from Wikipedia, the free encyclopedia
Destroyer Commander

A commander (in short: Kdt also Kdt. Or K ) is the leader of a military facility, a vehicle, an aircraft or a watercraft and, outside of Germany, a military association . In some civil organizations, too, the heads of certain institutions are called commanders.

Use in the military


How the commanding star was worn by a former commandant, here Vice Admiral Andreas Krause , Inspector of the Navy

In Germany, the leaders of interconnected military installations and systems in the Bundeswehr are referred to as commanders. These include warships , aircraft and vehicles as well as command posts , barracks and military training areas . In command authorities there may be a "commandant headquarters" who leads the non-commissioned officers and crews of the staff in terms of disciplinary law. In the Bundeswehr, however , the leaders of military units from battalion upwards are called commander , of units “chief” and of sub-units “leader”, in each case with intent according to the troop unit (e.g. battalion commander , company commander and platoon leader ).

Command flag of the German Navy

The commander of a warship has sole responsibility for his ship and its crew when traveling and in war. As a command signal, he wields a command pennant in the mast of his ship and is entitled to the honors from the side and front . In addition to his naval and military duties, he is responsible for diplomatic or official duties abroad as a representative of the Federal Republic of Germany. The rank of the ship commander depends on the size and task of the respective ship. He varies from the lieutenant captain (for a minesweeper ) to the sea captain (the training ship Gorch Fock ). The commander of the multi-purpose landing craft ( Lachs ) occupies an exceptional position , who in the rank of captain is not an officer, but a sergeant with portepee . The civil auxiliary ships of the Bundeswehr, however, are not led by a commander, but by a captain .

In the Navy, commanders, including former commanders, wear the commander's special badge . When the commanding officer is active, it is worn on the right side of the chest above the breast pocket. Former commanders wear it on the left side of the chest under the name tag.

Austria and Switzerland

In Austria and Switzerland the leaders of units , associations and large associations are also called commanders. The word commander is not used there. Commanders are officers , usually captain and above , who have completed additional courses in leadership and tactics in order to exercise their function .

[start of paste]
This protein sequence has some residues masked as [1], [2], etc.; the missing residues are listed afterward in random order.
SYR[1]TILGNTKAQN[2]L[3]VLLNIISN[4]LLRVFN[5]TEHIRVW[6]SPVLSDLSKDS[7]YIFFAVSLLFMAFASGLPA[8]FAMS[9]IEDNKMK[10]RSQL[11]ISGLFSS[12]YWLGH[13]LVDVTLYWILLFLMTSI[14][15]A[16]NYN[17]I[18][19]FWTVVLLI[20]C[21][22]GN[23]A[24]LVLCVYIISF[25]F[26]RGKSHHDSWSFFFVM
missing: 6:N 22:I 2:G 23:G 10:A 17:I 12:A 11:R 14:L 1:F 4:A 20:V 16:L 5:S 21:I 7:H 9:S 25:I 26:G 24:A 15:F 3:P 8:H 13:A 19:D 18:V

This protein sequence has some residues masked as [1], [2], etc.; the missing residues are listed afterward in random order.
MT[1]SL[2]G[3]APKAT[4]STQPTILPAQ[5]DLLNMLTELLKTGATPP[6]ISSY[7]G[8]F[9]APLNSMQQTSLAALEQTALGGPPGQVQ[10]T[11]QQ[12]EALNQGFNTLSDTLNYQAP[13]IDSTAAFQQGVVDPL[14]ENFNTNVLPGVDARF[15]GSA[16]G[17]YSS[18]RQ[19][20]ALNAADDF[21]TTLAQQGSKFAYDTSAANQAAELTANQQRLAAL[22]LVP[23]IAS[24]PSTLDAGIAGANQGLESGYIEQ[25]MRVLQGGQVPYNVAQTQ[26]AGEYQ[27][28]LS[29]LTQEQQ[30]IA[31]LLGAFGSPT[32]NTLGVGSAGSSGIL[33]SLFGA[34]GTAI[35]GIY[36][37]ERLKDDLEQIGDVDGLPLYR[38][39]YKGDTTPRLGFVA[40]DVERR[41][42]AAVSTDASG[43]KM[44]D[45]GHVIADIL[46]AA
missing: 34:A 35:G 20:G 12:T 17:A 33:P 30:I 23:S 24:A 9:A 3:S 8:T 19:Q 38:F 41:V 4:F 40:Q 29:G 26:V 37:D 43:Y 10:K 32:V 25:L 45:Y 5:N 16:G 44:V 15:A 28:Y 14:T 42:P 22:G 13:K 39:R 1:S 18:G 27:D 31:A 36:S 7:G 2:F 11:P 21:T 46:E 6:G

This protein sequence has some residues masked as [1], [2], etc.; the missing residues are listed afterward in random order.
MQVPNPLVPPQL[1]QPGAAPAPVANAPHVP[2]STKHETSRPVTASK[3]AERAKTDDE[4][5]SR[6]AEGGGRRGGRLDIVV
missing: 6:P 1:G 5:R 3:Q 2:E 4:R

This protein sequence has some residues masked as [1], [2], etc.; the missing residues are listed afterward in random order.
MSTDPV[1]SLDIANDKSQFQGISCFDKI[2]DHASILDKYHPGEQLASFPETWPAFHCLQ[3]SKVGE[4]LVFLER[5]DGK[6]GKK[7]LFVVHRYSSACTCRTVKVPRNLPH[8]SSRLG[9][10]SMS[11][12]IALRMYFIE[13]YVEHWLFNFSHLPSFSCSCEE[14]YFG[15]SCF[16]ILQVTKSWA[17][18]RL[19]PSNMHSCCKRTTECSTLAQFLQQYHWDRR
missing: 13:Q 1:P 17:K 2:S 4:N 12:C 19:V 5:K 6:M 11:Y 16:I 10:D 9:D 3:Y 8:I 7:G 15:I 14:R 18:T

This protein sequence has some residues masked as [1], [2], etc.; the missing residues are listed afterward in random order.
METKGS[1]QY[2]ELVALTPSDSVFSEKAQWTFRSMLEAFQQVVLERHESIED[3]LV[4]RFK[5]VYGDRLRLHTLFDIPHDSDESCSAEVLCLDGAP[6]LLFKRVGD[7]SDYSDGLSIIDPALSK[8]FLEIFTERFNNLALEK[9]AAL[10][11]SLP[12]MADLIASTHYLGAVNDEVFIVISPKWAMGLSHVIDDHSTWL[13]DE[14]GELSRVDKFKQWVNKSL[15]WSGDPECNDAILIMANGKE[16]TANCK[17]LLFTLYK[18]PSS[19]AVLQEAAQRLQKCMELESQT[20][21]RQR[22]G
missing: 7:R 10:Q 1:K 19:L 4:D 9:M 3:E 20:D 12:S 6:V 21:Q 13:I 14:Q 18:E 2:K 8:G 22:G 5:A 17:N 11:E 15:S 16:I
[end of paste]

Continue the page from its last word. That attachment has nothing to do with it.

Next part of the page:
A commander commands a unit (depending on the country at a lower level such as in Austria the group or in Switzerland starting from the company level to the brigade or territorial region level), a military system (e.g. firing commander in the artillery ) or a fixed military facility (For example, as the site commander of a military training area or barracks commander ) and is responsible for it.


In addition to the commanders of warships, the commanders of a fortress ( subordinate to a military governor for fortresses of the first rank ), an open city or a military training area were referred to as commanders in the German Reich . In contrast to the governor, the fortress commander never had higher, but only lower jurisdiction . If he was under a governor, his duties were limited to garrison service. Subordinate to him was the place major .

In the Austro-Hungarian Austro-Hungarian Army , every leader of a military unit (regardless of size) was designated as a commander.

Use in the civil sector

Even in civil organizations that are or were structured according to the military model (e.g. fire brigade ), units are led by commanders.

Since the introduction of the JAR-FCL , the pilot in charge of an aircraft has been referred to as the commander.

See also

Web links

Wiktionary: Commander  - explanations of meanings, word origins, synonyms, translations

Individual evidence

  1. Abbreviations for use in the Bundeswehr (PDF) Federal Minister of Defense. January 19, 1979. Retrieved June 13, 2019.
  2. Suit regulations for soldiers in the Bundeswehr. (PDF; 11.6 MB) In: . Inner Guidance Center , October 1, 2019, accessed on October 11, 2019 (No. 559).
  3. Suit regulations for soldiers in the Bundeswehr. (PDF; 11.6 MB) In: . Inner Guidance Center , October 1, 2019, accessed on October 11, 2019 (No. 560).